Both India and China have the dubious distinction of having masculine sex ratios and both seem to be competing to have the worst CSR. The studies show that the major cause for discrimination against the female child in these two countries is the preference for son and low status of women. In China the policy of one child per family may be the contributing factor. But in India the economically better off sections of the society are voluntarily adopting this policy, opting to have sons instead of daughters.
In the tribal regions of both central as well as north-eastern India, the culture is still ‘primitive’, giving equal opportunities for women in daily life, with last remains of matriarchal rooting.
India also has the largest number of anemic people, with more than half our women and children suffer form malnourishment, a condition worse than sub Saharan Africa. This is a clear indicator of how we treat our women and children despite having achieved economic progress. The increase in violence and rape cases in the country is a clear indicator of the constant threats a girl faces in her life.
The numerous campaigns and government schemes in favour of girl child have had little impact in arresting the declining sex ratio in the country. Nevertheless, there are regions where it is getting better despite being tagged as backward by social indicators. The tribal population dominated backward state of Chhatisharh has registered positive trend. Similarly, Mewat region in Haryana with lowest women’s literacy rate of 37.6 percent has the highest CSR (903) in the state.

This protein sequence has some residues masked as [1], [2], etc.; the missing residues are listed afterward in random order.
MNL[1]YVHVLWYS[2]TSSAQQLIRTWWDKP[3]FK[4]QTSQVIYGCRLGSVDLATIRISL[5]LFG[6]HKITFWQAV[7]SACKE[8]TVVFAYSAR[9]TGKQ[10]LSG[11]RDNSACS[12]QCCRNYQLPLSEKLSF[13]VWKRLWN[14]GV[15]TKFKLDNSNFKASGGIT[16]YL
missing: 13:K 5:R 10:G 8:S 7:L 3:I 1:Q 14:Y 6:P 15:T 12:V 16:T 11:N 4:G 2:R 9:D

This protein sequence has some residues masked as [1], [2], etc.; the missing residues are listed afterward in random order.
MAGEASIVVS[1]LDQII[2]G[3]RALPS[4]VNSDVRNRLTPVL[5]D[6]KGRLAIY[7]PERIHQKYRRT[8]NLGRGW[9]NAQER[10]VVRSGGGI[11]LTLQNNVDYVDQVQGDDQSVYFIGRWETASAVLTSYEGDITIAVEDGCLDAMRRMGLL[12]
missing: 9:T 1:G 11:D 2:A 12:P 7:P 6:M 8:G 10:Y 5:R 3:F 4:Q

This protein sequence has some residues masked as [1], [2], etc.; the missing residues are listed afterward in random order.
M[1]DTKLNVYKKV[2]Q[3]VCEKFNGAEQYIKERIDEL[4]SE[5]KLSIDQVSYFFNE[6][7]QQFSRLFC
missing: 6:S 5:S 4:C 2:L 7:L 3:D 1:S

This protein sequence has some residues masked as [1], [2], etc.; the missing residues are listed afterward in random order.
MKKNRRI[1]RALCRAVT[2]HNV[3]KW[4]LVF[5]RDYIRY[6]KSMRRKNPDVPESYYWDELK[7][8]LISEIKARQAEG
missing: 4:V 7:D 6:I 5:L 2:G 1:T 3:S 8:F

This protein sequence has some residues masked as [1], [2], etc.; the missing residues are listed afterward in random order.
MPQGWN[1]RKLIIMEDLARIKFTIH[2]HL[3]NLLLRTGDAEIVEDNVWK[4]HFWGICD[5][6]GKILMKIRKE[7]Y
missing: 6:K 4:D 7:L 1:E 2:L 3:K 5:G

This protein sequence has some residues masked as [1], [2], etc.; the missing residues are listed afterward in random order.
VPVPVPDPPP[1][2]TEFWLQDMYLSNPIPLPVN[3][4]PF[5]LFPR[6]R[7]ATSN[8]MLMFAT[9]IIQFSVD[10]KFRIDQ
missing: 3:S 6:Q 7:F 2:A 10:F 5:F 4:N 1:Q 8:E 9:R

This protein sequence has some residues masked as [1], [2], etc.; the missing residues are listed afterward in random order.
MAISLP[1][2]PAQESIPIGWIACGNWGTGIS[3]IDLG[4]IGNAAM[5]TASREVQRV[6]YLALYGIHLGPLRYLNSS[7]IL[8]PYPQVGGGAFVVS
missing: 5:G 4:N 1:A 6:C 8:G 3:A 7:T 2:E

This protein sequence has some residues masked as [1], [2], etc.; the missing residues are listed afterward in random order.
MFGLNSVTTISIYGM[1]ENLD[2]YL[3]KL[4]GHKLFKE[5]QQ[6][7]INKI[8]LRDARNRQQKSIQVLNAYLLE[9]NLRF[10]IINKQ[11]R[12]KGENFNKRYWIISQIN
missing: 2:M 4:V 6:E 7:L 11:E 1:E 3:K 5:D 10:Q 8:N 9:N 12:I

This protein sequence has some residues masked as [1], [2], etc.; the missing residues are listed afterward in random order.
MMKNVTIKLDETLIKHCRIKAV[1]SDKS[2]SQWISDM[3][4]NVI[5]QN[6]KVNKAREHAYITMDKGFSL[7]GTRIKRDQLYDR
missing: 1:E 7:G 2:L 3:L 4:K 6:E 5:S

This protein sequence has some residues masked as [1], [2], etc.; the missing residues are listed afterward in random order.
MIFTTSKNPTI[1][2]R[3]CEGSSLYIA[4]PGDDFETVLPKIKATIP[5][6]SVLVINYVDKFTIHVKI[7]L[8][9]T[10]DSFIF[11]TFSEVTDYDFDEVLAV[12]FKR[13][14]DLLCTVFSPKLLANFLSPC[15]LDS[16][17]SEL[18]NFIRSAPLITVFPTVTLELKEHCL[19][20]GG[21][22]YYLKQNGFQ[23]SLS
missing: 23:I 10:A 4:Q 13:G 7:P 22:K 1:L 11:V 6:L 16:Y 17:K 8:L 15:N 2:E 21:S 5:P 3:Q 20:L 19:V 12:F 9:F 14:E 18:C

These intriguing facts indicate a definitive feature of those cultures that we consider as backward. In the tribal regions of both central as well as north-eastern India, the culture is still ‘primitive’, giving equal opportunities for women in daily life, with last remains of matriarchal rooting. The mainstream paternalistic culture is yet to take roots in these regions. May be, with the ongoing ‘development efforts’ and the mainstreaming of these regions, they too would adopt the patriarchal ways of masculine gender ratio.
We claim to be an ancient civilization that worships the feminine and teaches to respect our mother and sisters. However, the recent trends of worsening sex ratio, increasing violence against women and female foeticide raise serious questions about the path we have chosen post modernisation. The economic liberalization did bring prosperity to the middle class, but it has also brought a deep-rooted streak of violent attitude within the family. This violent attitude, based on negative financial implications is revealed in worsening CSR, wherein the educated family members are willing to use the terminator technology to stop the female child from taking birth.
The prevailing situation needs to be tackled at societal level. Legal tools, even if implemented properly will have limited impact. The country has to wake up to the call of disappearing girl child. Unless the patriarchal society initiates change in its attitude to make way for the survival of the girl child, the survival of society itself will become difficult.
Disclaimer: The views expressed above are
personal and do not necessarily reflect the
views of d-sector editorial team.
Pandurang Hegde is a farmer, environmentalist and writer based in Sirsi town in Karnataka. He is well known for launching the Appiko movement which played a key role in protecting many forests from the axe in the Western Ghats region.
This is happening because dowry demands are higher for the daughter of a prosperous family. Upper middle-class homes dread the prospect of having more than one daughter. This is also the reason behind the rise in love marriages in recent times, since it precludes dowry. Posted By: Rina Mukherji
Dated: Monday, July 04, 2011